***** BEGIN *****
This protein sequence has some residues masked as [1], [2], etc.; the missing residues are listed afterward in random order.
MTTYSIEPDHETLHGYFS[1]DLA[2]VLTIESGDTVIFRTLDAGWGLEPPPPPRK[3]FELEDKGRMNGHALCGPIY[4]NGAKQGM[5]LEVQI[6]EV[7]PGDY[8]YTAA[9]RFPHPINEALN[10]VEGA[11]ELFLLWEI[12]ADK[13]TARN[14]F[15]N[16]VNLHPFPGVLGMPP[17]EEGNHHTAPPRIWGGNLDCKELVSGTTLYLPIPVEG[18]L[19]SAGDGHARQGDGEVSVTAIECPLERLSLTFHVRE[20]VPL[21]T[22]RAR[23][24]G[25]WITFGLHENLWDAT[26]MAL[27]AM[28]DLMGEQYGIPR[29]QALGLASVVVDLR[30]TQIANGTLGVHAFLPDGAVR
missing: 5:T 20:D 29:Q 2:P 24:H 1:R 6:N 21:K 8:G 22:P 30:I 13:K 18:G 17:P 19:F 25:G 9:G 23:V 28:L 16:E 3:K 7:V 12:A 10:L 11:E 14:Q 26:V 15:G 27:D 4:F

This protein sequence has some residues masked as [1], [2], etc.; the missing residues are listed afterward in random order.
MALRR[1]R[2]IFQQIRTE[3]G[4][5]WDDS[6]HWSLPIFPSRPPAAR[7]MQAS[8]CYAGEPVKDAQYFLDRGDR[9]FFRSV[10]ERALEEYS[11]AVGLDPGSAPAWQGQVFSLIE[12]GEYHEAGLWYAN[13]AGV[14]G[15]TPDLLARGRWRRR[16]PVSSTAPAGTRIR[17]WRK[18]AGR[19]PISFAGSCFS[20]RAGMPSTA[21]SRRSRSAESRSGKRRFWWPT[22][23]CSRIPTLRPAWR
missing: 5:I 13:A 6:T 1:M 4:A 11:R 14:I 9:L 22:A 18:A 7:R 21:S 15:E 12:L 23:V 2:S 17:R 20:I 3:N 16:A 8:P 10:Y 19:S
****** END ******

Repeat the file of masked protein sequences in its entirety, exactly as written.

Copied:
This protein sequence has some residues masked as [1], [2], etc.; the missing residues are listed afterward in random order.
MTTYSIEPDHETLHGYFS[1]DLA[2]VLTIESGDTVIFRTLDAGWGLEPPPPPRK[3]FELEDKGRMNGHALCGPIY[4]NGAKQGM[5]LEVQI[6]EV[7]PGDY[8]YTAA[9]RFPHPINEALN[10]VEGA[11]ELFLLWEI[12]ADK[13]TARN[14]F[15]N[16]VNLHPFPGVLGMPP[17]EEGNHHTAPPRIWGGNLDCKELVSGTTLYLPIPVEG[18]L[19]SAGDGHARQGDGEVSVTAIECPLERLSLTFHVRE[20]VPL[21]T[22]RAR[23][24]G[25]WITFGLHENLWDAT[26]MAL[27]AM[28]DLMGEQYGIPR[29]QALGLASVVVDLR[30]TQIANGTLGVHAFLPDGAVR
missing: 5:T 20:D 29:Q 2:P 24:H 1:R 6:N 21:K 8:G 22:P 30:I 13:K 18:G 17:P 19:F 25:G 9:G 23:V 28:L 16:E 3:K 7:V 12:A 10:L 11:E 14:Q 26:V 15:G 27:D 4:F

This protein sequence has some residues masked as [1], [2], etc.; the missing residues are listed afterward in random order.
MALRR[1]R[2]IFQQIRTE[3]G[4][5]WDDS[6]HWSLPIFPSRPPAAR[7]MQAS[8]CYAGEPVKDAQYFLDRGDR[9]FFRSV[10]ERALEEYS[11]AVGLDPGSAPAWQGQVFSLIE[12]GEYHEAGLWYAN[13]AGV[14]G[15]TPDLLARGRWRRR[16]PVSSTAPAGTRIR[17]WRK[18]AGR[19]PISFAGSCFS[20]RAGMPSTA[21]SRRSRSAESRSGKRRFWWPT[22][23]CSRIPTLRPAWR
missing: 5:I 13:A 6:T 1:M 4:A 11:R 14:I 9:L 22:A 18:A 7:R 21:S 15:E 12:L 23:V 2:S 17:R 20:I 3:N 16:A 8:P 10:Y 19:S